Timeshift: Dial 'B' for Britain: The Story of the Landline

Timeshift: Dial 'B' for Britain: The Story of the Landline

Series 17

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Review

Smartphone “zombies” might be a curse on modern pavements, but when telephones were first introduced into Victorian houses, they were seen as stains on the sanctity of home life – “thundering nuisances” as one clip in this fun, fact-filled history of the landline network has it.

Victoria Coren Mitchell’s arch narration places the changes in our phone habits in their wider social contexts, while excellent contributors, including GPO engineers and switchboard operators, provide juicy details, such as the story of the first act of phone-box vandalism (in 1907!) and a switchboard operator’s delightful tale of the misunderstanding over a plummy woman’s request for the “Countess of Ayr’s” number.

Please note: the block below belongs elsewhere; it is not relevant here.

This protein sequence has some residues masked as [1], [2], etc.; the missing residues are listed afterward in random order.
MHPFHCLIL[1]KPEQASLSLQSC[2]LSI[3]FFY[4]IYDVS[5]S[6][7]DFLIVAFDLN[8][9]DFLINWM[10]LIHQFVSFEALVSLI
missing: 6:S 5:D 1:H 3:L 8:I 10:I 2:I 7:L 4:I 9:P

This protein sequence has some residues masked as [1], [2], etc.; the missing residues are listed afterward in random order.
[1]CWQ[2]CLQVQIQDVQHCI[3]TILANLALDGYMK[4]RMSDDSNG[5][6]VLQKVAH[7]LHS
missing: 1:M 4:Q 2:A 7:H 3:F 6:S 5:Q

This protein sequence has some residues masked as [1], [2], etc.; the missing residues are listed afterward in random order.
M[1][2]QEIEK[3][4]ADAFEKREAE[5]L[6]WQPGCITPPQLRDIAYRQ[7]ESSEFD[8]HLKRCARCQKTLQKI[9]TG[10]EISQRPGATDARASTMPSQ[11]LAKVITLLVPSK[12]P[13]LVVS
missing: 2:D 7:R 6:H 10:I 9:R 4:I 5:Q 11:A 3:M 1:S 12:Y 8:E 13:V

Summary

Victoria Coren Mitchell narrates this Timeshift documentary telling the story of how Britain's phone network was built over the course of 100 years, from early call boxes to the Post Office Tower, and its impact on the public.

Cast & Crew

Narrator Victoria Coren Mitchell
Executive Producer John Das
Producer Andy Hall
Documentary Science